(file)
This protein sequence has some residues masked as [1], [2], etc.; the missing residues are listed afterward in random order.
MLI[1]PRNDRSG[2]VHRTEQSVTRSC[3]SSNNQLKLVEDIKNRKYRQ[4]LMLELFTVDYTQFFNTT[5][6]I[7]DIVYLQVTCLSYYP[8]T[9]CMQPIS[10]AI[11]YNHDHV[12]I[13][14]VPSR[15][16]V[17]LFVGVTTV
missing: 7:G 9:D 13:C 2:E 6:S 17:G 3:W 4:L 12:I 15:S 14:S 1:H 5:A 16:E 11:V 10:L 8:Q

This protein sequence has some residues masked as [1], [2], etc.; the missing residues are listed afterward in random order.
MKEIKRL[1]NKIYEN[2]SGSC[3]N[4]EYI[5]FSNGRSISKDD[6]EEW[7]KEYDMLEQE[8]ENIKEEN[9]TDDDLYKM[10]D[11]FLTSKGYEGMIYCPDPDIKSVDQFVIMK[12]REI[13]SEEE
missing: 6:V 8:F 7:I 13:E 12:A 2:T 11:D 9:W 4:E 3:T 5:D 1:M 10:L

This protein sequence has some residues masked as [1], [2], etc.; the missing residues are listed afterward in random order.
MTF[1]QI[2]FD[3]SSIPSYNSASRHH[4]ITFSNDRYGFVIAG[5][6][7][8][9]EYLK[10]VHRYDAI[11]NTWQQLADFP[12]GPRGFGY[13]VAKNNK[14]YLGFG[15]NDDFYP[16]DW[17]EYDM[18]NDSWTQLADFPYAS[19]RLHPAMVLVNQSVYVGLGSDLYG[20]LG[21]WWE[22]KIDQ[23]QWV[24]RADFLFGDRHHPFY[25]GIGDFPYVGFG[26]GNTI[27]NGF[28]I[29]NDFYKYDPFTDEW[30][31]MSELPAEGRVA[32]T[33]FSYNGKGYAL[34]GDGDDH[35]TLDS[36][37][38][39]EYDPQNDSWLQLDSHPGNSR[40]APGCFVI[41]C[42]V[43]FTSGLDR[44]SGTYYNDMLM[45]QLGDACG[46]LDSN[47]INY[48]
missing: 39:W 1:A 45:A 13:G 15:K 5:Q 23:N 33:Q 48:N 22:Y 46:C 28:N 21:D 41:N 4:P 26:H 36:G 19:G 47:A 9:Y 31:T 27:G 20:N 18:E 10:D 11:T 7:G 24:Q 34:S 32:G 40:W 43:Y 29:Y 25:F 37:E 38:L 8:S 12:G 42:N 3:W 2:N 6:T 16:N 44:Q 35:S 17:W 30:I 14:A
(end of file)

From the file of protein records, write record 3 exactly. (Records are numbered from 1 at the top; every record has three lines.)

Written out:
This protein sequence has some residues masked as [1], [2], etc.; the missing residues are listed afterward in random order.
MTF[1]QI[2]FD[3]SSIPSYNSASRHH[4]ITFSNDRYGFVIAG[5][6][7][8][9]EYLK[10]VHRYDAI[11]NTWQQLADFP[12]GPRGFGY[13]VAKNNK[14]YLGFG[15]NDDFYP[16]DW[17]EYDM[18]NDSWTQLADFPYAS[19]RLHPAMVLVNQSVYVGLGSDLYG[20]LG[21]WWE[22]KIDQ[23]QWV[24]RADFLFGDRHHPFY[25]GIGDFPYVGFG[26]GNTI[27]NGF[28]I[29]NDFYKYDPFTDEW[30][31]MSELPAEGRVA[32]T[33]FSYNGKGYAL[34]GDGDDH[35]TLDS[36][37][38][39]EYDPQNDSWLQLDSHPGNSR[40]APGCFVI[41]C[42]V[43]FTSGLDR[44]SGTYYNDMLM[45]QLGDACG[46]LDSN[47]INY[48]
missing: 39:W 1:A 45:A 13:G 15:K 5:Q 23:N 33:Q 48:N 22:Y 46:C 28:N 21:D 41:N 4:P 26:H 36:G 19:G 47:A 9:Y 31:T 27:G 20:N 18:E 10:D 11:T 7:G 24:Q 34:S 32:G 40:W 43:Y 29:Y 25:F 37:E 38:L 8:S 12:G 42:N 3:W 2:N 6:T 16:N 44:Q 35:S 17:W 30:I 14:A